I asked if there was a particular set of cards he shot that was meaningful to him.
“I thought when [Topps] came out with the “Stadium Clubs”, those were really well done, attractive. They had full bleed edges and they were on thicker stock and they were glossy, looked good.”
Doug proceeded to take me through his favorite Topps cards from 1983-1993 and some of the stories behind them. [Check out Doug’s episode on “The Sweet Spot” to catch them here for $2.99: https://vimeo.com/ondemand/thesweetspot]
I wondered how Doug was perceived by other baseball card photographers, as well as the industry.
“Two years ago, I and two other Topps photographers were inducted into the Cactus League Hall of Fame as photographers for Topps. It was really pretty nice and one of the other photographers was the person who was just starting when I was finishing up [in 1993]. We were in Tucson, shooting the Cleveland Indians and before the game, the posed stuff and action during the game, and it was very hot. This fellow, he kept looking over at me. In his speech at the Hall of Fame induction, he said that he kept looking over at Doug to see if he was ready to go because he was thinking about going back to the hotel and jumping in the swimming pool.” He kept looking over at me and I was still there. Then, the game got over and he says, “Wow, now I can finally head off to the hotel and go swimming.” He looked around and there I was, out on the mound, grabbing players and taking pictures of them. He said, “Now, there’s a baseball card photographer.”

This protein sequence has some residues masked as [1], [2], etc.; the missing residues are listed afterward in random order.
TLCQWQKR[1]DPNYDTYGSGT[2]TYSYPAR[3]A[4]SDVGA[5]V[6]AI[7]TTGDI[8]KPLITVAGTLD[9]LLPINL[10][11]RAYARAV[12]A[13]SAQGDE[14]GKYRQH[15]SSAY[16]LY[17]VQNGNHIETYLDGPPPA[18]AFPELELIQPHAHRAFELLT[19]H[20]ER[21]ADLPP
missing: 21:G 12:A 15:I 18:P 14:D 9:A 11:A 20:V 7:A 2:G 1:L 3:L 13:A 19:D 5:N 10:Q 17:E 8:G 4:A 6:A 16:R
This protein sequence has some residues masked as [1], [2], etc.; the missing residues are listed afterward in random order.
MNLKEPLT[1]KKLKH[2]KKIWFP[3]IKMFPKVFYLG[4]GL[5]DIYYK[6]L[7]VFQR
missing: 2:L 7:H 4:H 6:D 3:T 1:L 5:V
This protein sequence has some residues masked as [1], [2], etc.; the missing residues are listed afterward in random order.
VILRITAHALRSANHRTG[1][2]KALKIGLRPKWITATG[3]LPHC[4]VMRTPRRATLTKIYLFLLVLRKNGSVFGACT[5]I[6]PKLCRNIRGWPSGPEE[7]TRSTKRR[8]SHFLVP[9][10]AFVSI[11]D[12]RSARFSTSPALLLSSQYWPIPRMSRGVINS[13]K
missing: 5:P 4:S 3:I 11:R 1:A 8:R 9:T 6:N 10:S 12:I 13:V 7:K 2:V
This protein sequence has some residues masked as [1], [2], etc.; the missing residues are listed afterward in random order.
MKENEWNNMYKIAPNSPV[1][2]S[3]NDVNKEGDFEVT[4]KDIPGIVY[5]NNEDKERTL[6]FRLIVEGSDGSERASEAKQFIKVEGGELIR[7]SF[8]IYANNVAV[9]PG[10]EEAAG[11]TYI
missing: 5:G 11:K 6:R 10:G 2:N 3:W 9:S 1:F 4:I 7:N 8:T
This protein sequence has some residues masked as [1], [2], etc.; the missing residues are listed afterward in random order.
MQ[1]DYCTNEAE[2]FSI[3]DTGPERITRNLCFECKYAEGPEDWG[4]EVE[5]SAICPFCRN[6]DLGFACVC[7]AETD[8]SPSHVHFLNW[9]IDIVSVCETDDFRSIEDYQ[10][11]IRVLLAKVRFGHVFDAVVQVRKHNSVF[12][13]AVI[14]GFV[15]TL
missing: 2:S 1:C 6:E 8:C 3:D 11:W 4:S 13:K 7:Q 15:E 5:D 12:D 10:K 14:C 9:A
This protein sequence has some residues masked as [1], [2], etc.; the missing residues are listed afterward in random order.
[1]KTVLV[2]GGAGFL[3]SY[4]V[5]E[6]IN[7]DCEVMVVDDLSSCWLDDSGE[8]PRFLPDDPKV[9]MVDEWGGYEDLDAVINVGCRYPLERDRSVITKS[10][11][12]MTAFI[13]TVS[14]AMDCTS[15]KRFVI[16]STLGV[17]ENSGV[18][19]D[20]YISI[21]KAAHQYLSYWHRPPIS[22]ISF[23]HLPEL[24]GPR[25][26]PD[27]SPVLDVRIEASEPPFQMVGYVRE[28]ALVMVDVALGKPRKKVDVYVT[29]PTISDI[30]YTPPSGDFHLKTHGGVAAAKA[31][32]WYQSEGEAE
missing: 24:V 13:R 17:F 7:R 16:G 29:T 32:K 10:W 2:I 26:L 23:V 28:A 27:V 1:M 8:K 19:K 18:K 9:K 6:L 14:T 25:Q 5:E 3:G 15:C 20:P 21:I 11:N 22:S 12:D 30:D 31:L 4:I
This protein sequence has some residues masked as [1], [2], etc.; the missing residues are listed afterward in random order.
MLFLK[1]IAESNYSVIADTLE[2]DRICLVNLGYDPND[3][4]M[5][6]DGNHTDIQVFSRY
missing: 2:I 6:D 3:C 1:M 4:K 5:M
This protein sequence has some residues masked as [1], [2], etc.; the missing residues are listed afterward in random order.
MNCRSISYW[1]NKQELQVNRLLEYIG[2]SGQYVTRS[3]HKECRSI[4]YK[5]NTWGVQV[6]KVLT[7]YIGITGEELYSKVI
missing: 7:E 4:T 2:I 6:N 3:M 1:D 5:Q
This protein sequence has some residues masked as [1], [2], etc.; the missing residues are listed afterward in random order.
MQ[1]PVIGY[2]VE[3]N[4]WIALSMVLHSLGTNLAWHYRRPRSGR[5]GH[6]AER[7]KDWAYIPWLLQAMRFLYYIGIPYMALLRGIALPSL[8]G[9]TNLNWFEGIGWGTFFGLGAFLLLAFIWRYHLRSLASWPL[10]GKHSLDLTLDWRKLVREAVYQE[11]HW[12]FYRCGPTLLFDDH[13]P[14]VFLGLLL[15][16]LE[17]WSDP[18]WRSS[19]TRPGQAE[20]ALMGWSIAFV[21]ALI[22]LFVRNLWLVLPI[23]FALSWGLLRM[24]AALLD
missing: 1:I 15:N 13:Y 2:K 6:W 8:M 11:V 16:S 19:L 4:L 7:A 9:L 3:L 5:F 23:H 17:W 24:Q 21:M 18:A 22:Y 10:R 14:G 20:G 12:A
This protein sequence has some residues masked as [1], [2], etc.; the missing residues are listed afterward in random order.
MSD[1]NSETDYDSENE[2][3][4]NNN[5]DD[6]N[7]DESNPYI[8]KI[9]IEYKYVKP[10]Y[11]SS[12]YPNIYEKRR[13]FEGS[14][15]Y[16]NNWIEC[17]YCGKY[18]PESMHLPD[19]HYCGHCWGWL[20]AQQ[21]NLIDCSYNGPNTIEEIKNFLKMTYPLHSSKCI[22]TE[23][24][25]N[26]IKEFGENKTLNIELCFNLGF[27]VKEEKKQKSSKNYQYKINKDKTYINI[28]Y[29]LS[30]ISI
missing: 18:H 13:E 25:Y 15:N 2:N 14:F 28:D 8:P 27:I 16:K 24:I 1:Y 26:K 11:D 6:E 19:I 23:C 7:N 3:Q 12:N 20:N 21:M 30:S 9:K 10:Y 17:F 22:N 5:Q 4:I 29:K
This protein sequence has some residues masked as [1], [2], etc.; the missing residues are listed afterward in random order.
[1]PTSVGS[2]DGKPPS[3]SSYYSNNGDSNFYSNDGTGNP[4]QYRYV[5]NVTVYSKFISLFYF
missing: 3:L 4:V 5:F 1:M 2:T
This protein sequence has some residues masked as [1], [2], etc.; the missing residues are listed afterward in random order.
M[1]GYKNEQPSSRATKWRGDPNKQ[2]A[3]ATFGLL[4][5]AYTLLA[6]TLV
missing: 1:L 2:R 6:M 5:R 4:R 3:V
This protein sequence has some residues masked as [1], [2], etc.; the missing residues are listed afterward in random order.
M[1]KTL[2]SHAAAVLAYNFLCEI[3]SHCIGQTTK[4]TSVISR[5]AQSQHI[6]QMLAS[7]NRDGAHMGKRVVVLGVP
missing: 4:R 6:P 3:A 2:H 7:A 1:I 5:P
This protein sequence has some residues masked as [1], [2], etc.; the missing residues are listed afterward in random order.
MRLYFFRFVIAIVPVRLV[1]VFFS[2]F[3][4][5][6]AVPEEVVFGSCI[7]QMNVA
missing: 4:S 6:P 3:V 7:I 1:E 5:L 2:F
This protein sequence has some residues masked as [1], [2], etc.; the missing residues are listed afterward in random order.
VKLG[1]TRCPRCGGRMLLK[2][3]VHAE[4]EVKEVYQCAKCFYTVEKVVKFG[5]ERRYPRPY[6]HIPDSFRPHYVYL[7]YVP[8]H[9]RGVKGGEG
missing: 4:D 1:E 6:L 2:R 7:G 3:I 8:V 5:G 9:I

I recently happened on some of Doug’s work as part of the Hall of Fame’s traveling photo exhibit at Dodger Stadium’s current “pop-up museum” [open weekends now through March 5- http://dodgerblue.com/dodgers-pop-up-museum-dodger-stadium-dec-2-vin-scully-items/2016/12/01/%5D
His photo of Bert Blyleven, along with the supporting curatorial text, tells us he was not only a world-class photographer, but a baseball historian of note. His contributions to the game, and baseball history, are immeasurable.
But, there’s a couple of problems for Doug:
“Baseball has become a problem to me because I’m so immersed in it. Photography has become a problem with me because I’m continuously looking at everything and making a picture out of it.”
What’s next for Doug?
I still have 15,000 [negatives] to send [to the Hall of Fame], 35 millimeter and digital and keeps me busy, keeps me alive, keeps me going. I’ve got plenty to do!
[note: I will be presenting Doug’s episode and my project “The Sweet Spot—A Treasury of Baseball Stories” at the Lefty O’Doul Chapter’s SABR Day meeting in San Leandro on January 26, with Doug in attendance).
Doug was not unlike that kid in the neighborhood who had the coolest toys and baseball card collection and who enjoyed sharing them.